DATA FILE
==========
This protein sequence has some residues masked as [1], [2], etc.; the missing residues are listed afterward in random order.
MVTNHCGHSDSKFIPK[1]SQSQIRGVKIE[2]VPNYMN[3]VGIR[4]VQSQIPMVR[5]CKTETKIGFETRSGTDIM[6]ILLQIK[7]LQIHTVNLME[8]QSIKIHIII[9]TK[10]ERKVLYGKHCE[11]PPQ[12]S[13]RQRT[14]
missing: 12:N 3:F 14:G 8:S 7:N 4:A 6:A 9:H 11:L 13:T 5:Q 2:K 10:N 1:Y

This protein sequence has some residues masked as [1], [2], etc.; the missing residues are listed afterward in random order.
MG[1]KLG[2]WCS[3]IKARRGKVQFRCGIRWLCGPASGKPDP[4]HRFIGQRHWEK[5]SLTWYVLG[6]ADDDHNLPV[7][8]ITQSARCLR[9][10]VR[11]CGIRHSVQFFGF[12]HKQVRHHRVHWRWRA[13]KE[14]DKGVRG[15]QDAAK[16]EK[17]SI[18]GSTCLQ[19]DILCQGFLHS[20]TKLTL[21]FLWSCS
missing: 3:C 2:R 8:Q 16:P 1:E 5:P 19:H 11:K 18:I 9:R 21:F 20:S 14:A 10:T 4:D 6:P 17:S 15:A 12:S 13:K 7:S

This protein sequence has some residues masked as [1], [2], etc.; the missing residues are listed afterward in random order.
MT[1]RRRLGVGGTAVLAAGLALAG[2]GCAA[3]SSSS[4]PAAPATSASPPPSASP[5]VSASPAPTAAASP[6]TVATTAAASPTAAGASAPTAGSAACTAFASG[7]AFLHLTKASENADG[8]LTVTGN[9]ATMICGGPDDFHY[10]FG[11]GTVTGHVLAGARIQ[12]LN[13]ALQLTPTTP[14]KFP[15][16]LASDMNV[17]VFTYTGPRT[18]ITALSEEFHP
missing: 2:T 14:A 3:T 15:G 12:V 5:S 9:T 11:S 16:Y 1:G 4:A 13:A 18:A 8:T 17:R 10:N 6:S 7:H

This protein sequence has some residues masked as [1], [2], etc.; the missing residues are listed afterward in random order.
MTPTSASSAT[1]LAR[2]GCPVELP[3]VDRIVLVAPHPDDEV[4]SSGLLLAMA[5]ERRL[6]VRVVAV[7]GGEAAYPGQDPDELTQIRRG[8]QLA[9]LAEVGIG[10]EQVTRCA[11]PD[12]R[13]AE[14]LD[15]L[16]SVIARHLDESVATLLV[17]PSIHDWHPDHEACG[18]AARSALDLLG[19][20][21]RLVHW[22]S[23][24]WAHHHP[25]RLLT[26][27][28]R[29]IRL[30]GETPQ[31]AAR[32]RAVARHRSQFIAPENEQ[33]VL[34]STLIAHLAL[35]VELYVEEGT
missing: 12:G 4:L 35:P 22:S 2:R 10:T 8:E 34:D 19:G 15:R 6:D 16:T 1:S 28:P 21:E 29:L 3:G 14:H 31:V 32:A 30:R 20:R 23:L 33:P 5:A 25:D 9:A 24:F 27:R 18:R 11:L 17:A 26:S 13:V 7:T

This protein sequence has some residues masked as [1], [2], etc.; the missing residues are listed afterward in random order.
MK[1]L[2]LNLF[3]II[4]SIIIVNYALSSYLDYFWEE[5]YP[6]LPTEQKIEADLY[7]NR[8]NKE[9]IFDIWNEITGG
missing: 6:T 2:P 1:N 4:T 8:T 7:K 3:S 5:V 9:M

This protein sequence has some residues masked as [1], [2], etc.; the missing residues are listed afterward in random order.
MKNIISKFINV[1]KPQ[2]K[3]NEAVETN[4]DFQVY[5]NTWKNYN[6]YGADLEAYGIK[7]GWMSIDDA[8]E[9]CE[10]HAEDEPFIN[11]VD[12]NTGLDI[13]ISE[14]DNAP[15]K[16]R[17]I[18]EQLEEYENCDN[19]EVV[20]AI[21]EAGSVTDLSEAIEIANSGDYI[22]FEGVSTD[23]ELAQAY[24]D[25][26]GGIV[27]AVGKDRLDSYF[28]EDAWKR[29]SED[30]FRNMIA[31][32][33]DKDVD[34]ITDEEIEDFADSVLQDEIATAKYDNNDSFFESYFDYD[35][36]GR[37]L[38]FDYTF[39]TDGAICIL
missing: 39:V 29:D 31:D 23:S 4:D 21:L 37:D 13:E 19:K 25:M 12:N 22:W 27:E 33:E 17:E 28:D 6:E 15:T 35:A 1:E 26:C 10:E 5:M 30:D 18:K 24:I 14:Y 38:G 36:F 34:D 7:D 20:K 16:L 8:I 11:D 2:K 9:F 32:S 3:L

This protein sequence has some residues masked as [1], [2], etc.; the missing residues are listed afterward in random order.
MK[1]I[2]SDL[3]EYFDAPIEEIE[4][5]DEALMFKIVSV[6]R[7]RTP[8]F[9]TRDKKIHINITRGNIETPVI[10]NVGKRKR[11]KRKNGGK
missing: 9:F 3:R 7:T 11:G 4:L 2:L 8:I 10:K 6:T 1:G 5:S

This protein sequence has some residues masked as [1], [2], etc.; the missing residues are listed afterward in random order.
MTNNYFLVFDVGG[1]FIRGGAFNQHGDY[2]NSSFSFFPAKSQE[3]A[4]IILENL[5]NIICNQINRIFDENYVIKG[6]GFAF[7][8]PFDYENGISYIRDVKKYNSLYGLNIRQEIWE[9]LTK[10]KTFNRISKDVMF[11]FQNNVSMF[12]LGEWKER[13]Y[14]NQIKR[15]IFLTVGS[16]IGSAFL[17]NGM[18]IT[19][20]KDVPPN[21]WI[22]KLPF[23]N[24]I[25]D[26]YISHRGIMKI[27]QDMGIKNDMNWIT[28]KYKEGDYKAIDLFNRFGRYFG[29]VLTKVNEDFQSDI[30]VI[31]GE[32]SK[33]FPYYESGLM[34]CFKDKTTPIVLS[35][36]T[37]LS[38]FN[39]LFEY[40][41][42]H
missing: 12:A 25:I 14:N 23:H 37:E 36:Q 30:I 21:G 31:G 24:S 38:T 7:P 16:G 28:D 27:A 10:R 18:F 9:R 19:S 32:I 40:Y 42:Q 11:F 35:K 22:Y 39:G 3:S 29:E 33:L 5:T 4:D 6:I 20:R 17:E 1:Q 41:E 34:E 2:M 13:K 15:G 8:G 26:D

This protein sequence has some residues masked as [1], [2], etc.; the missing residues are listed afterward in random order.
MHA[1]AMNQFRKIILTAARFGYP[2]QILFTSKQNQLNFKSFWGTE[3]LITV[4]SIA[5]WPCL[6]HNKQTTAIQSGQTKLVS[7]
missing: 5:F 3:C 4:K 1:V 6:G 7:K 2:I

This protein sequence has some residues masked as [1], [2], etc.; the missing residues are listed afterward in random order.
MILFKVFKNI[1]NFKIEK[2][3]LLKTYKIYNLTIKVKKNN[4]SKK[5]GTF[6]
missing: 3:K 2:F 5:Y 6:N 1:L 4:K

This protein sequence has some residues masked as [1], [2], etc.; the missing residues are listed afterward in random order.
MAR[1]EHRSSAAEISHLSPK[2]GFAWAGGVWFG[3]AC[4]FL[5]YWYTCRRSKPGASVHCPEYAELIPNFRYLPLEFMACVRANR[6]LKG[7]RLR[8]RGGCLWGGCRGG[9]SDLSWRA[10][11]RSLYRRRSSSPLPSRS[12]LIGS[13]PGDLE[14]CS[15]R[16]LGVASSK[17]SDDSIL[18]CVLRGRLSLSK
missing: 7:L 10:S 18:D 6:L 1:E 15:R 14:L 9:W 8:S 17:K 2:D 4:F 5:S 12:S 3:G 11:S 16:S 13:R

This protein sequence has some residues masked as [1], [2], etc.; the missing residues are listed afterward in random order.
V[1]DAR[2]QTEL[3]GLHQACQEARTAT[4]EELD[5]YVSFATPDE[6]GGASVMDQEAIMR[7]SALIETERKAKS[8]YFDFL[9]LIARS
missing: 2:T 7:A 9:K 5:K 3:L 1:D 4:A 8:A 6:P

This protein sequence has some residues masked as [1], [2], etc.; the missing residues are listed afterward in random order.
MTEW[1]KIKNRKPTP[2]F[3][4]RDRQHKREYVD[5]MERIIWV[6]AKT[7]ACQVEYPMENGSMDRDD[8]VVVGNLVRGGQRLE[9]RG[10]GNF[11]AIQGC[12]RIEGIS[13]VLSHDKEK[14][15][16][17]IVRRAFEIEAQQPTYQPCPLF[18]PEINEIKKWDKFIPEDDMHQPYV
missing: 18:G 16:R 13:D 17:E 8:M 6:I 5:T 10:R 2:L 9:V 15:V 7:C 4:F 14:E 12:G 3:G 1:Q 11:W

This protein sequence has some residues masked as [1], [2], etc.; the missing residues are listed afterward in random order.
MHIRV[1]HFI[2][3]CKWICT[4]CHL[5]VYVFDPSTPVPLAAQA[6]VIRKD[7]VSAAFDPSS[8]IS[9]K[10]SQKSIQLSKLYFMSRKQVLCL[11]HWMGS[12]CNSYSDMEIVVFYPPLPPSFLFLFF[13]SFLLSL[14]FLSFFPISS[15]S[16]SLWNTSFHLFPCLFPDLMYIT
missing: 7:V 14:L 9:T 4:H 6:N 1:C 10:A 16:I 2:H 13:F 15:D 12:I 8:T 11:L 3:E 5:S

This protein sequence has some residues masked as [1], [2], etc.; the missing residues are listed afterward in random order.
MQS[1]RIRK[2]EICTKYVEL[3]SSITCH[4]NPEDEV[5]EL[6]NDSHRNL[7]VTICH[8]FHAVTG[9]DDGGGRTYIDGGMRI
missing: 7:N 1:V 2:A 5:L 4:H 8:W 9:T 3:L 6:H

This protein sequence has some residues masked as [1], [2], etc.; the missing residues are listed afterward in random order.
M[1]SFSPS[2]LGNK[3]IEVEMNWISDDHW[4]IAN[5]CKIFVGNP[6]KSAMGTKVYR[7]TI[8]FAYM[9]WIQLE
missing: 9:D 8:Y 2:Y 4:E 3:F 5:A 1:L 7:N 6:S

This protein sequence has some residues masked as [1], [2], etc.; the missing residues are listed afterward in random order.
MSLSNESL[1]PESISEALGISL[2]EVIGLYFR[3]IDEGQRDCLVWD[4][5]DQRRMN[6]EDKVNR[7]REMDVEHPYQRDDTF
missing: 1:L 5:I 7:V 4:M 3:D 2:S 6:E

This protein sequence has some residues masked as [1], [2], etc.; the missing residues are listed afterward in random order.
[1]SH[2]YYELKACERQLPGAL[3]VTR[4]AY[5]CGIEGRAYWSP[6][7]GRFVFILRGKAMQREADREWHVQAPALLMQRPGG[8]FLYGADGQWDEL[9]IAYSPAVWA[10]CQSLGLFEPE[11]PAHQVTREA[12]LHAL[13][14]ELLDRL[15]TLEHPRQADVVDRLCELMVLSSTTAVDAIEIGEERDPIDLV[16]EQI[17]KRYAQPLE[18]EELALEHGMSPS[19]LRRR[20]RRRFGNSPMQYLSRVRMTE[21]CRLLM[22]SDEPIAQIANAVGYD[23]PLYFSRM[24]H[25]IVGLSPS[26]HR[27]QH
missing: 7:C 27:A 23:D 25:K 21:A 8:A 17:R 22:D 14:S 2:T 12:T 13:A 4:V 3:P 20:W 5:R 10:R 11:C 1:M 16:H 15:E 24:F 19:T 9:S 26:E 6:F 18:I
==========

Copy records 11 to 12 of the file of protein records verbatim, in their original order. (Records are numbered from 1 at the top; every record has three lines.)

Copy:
This protein sequence has some residues masked as [1], [2], etc.; the missing residues are listed afterward in random order.
MAR[1]EHRSSAAEISHLSPK[2]GFAWAGGVWFG[3]AC[4]FL[5]YWYTCRRSKPGASVHCPEYAELIPNFRYLPLEFMACVRANR[6]LKG[7]RLR[8]RGGCLWGGCRGG[9]SDLSWRA[10][11]RSLYRRRSSSPLPSRS[12]LIGS[13]PGDLE[14]CS[15]R[16]LGVASSK[17]SDDSIL[18]CVLRGRLSLSK
missing: 7:L 10:S 18:D 6:L 1:E 15:R 14:L 9:W 8:S 17:K 2:D 4:F 5:S 12:S 3:G 11:S 16:S 13:R

This protein sequence has some residues masked as [1], [2], etc.; the missing residues are listed afterward in random order.
V[1]DAR[2]QTEL[3]GLHQACQEARTAT[4]EELD[5]YVSFATPDE[6]GGASVMDQEAIMR[7]SALIETERKAKS[8]YFDFL[9]LIARS
missing: 2:T 7:A 9:K 5:K 3:L 1:D 4:A 8:A 6:P